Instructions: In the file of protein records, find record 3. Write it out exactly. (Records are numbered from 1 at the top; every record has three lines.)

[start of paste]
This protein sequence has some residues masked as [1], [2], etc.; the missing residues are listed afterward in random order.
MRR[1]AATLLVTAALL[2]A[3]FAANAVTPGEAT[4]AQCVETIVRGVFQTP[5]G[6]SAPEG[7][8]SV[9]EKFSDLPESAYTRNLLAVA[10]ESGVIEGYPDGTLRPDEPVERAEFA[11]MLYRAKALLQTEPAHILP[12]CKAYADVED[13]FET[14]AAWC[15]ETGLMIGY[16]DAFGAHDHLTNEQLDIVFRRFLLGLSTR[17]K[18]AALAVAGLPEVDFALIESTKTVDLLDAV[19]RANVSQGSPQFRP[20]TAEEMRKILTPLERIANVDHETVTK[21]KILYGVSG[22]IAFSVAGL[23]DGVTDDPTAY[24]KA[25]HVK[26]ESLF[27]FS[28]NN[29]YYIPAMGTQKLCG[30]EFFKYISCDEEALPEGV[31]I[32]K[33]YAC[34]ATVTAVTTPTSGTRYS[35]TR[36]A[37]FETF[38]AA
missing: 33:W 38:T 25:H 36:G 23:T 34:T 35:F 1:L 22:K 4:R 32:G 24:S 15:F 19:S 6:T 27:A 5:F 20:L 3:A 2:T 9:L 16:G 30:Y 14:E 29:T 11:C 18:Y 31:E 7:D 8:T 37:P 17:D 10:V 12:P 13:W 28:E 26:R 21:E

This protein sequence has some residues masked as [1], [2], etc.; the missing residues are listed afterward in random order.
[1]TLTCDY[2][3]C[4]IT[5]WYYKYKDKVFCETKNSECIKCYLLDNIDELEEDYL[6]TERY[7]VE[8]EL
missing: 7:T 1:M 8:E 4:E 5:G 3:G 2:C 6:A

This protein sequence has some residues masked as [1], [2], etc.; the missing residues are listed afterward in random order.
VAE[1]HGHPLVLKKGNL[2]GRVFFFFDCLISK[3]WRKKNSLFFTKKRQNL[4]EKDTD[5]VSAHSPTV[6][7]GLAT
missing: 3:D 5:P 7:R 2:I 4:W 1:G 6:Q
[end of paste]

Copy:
This protein sequence has some residues masked as [1], [2], etc.; the missing residues are listed afterward in random order.
VAE[1]HGHPLVLKKGNL[2]GRVFFFFDCLISK[3]WRKKNSLFFTKKRQNL[4]EKDTD[5]VSAHSPTV[6][7]GLAT
missing: 3:D 5:P 7:R 2:I 4:W 1:G 6:Q